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Improving readability in Dragon Bridge

In this post, designer Keith Burgun talks about some of the visual/mechanical changes he's making to his first published card game, Dragon Bridge, to improve readability and affordances.

Keith Burgun, Blogger

October 7, 2019

6 Min Read

Dragon Bridge development is going really well! As of this writing, we've got four days left on the Kickstarter, and during the time it's been running I've gotten a ton of feedback about the layout, design, things like that. We're still in the process of upgrading everything, but I have come across a bunch of lessons that may help other designers as they're working on the physical or digital games.

Let's take a look at a basic Dragon Bridge action card:

Even though there's a lot about this game that's unconventional rules-wise, I tried to stick to conventions as much as possible in terms of card design, because it's kind of free information if you can do that. There are four sections of the card, as shown here:

The first section is the title of the card - nice and big and bold, and left-oriented so you can read it in a hand. Second section is also rather obvious: it's the art (the artist usually fights with the game/graphic designers about how much real estate their art should get; in this case I'm all of those people, so I'm just always internally conflicted about it, but I think I have an OK balance here.) These are mostly fine and I won't be discussing them much here, but if you have thoughts feel free to reply in the comments!

The third section is the Action section: this is really the "business part" of the card, and describes what the card does. We'll get more into that in the next section. And finally, the fourth section is the Dragon Power, along with the Dragon Orbs below that. I will also dive into this part of the card, what it does, and how I'm improving it.

The Action Section

There's always a question of "how much do you express things with symbols, and how much should there be text explicitly explaining everything". Fireball is one of the simpler (and more powerful) cards, but some cards have you do rather complicated actions as well, like Shockwave (which is a much weaker BUMP, but which also makes the opponent discard a MOVE card or show their hand proving that they don't have a MOVE card).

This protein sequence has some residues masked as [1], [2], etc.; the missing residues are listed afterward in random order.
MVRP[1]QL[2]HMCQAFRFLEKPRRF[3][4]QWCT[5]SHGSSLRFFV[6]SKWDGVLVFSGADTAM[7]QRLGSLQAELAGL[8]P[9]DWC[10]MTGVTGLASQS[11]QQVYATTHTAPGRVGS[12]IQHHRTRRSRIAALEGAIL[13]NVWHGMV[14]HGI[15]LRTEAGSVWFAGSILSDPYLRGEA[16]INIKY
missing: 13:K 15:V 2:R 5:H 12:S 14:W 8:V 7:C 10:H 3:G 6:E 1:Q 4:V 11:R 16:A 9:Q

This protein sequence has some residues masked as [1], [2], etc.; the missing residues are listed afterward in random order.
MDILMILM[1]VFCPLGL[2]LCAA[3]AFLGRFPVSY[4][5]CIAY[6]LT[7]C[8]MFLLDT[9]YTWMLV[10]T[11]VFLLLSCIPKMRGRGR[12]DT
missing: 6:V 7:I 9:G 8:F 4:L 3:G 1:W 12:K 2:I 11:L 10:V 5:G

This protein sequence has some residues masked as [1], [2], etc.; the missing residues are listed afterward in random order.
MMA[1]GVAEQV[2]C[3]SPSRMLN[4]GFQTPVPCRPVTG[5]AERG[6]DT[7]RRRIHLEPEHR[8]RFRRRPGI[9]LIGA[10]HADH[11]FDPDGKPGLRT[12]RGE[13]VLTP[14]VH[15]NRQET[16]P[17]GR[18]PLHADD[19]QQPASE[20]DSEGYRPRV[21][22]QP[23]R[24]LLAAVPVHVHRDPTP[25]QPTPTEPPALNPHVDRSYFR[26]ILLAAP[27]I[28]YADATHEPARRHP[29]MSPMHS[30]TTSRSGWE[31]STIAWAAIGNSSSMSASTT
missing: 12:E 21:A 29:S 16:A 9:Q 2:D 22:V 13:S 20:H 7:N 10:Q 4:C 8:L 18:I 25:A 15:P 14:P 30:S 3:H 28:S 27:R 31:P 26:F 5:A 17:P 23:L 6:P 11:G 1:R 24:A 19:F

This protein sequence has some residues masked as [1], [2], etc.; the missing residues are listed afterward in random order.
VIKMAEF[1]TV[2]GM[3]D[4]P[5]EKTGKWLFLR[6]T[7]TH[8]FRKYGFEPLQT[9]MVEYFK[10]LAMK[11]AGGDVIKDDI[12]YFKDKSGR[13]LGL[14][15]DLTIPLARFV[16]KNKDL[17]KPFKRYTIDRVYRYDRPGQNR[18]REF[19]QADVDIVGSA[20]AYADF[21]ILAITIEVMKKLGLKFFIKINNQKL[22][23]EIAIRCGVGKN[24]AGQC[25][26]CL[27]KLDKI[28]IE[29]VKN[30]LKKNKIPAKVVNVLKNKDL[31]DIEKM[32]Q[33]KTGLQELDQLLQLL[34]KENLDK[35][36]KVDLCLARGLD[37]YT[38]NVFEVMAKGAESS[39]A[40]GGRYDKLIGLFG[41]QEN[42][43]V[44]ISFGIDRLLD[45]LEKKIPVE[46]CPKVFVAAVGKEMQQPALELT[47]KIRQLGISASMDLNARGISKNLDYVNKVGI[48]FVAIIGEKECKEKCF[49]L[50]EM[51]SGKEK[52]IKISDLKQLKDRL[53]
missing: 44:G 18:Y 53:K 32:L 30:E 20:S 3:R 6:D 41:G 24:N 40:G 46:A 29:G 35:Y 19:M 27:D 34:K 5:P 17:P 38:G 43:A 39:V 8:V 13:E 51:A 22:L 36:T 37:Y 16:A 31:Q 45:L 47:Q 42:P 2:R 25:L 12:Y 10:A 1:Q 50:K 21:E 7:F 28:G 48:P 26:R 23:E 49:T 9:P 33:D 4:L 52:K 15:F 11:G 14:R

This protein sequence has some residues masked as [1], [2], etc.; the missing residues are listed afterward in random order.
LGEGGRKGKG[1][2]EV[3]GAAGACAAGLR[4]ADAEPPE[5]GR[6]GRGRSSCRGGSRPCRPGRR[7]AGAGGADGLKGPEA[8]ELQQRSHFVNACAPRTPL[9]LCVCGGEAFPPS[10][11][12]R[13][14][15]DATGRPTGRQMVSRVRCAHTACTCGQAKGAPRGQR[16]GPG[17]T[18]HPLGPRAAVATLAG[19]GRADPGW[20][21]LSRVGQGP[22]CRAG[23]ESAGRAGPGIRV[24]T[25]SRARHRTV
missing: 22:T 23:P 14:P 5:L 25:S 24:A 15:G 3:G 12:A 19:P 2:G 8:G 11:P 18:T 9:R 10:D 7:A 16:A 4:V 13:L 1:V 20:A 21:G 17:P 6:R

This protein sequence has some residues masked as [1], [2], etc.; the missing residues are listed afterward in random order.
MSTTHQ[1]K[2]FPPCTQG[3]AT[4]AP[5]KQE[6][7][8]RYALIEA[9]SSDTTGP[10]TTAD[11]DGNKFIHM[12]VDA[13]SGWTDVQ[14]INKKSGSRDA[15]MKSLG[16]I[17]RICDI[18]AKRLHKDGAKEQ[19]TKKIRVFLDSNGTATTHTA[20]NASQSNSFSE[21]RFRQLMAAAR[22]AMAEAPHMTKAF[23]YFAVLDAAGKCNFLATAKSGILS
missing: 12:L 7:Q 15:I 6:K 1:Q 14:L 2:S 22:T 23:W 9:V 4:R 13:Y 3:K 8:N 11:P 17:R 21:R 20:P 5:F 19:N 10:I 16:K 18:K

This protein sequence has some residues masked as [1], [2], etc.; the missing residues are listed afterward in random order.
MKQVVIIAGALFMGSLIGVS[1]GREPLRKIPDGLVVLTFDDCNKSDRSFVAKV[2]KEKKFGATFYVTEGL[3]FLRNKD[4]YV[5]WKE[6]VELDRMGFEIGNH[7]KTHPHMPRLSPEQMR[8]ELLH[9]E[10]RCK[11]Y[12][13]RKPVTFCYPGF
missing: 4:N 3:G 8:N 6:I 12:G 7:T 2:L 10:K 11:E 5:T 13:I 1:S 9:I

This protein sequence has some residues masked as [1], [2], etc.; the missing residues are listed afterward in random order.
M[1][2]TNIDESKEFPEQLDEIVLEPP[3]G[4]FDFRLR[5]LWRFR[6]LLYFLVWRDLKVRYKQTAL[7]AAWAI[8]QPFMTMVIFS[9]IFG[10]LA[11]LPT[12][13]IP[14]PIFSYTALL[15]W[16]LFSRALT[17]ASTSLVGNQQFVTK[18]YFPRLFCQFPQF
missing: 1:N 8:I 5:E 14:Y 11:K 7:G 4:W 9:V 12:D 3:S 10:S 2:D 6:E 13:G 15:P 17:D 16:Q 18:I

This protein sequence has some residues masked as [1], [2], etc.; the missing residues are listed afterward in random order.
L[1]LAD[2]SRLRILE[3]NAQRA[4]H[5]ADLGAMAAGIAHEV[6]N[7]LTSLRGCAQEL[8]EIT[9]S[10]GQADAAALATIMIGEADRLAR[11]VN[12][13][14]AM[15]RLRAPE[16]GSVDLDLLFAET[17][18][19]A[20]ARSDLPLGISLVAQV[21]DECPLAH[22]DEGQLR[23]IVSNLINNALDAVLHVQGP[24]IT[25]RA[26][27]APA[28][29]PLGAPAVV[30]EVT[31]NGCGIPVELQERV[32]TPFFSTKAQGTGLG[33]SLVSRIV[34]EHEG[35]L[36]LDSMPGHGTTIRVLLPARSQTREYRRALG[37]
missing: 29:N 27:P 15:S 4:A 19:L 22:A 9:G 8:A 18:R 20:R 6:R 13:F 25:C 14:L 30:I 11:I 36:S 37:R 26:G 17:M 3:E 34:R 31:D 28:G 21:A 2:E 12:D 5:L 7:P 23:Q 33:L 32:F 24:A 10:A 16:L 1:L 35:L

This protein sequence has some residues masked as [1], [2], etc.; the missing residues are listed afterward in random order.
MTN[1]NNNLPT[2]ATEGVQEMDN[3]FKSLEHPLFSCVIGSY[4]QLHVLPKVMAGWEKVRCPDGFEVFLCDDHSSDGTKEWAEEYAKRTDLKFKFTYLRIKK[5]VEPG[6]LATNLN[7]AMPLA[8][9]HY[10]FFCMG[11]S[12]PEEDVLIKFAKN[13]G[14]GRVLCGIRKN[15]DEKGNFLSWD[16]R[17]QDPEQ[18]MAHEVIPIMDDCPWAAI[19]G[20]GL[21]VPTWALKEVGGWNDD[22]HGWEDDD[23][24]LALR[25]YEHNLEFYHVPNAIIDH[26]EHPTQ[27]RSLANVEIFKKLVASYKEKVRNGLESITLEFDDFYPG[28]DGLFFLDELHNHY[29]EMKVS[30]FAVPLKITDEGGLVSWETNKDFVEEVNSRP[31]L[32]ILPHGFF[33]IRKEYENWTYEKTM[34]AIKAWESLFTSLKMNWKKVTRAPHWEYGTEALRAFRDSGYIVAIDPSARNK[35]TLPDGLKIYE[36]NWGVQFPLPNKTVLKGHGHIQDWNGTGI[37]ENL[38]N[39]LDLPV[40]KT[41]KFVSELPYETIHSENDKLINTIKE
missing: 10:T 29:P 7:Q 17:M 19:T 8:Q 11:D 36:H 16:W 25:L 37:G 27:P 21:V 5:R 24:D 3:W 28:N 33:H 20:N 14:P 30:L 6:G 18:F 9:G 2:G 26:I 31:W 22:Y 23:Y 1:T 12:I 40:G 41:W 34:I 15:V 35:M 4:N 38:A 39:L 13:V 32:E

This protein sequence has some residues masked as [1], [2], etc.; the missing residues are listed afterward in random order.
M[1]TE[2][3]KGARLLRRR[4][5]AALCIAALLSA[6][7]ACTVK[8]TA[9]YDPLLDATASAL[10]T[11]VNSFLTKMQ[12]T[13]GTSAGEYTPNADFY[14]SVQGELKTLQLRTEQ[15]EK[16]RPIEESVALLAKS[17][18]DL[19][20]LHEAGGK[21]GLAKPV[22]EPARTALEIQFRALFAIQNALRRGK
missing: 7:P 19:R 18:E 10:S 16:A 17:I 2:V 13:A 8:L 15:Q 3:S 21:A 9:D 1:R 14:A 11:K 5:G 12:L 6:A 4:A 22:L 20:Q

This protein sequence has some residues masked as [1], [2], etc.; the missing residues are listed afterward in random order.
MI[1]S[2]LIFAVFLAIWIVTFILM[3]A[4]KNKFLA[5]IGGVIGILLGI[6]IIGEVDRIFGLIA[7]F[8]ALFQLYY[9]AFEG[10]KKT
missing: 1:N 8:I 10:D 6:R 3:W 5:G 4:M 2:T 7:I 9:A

As you may know, you also have wizard powers and items that can modify the quantity of a BUMP or a MOVE, so if Fireball does 5 BUMP and you have an item that adds +2 BUMP, you can BUMP 7 with that Fireball. Seems simple enough.

One issue we ran into though was that our notation system was a little janky. Was "BUMP" - the word - the action, or the resource? It was a little weird to see "+2 BUMP" on a sword - does that mean I get the bump action again? Or two more times? These were a bit ambiguous.

Over the last week or so I've been updating this and with the help of my amazing playtesters over at our Discord, we came up with a new solution. Now, the keyword BUMP is the action, and you only see it when the action is being triggered. In addition to this, I made some updated icons that are more thematically appropriate for BUMP and

There are other changes to Fireball, like it now requires that you deplete a Green Gem to use it (part of bringing Green Gem use into more of a regular part of play, rather than just being item-fuel or "don't die" fuel). But also you can now see how now not only have we replaced the old sword image (which suggests "damage" or physical combat) with the new wind gust, which to me is perfectly "push"-communicating while also being magical. Fireball has a huge Push amount - for cases like that, we'll do it like "5x[icon]". But in most cases, we can just show the icon, like this: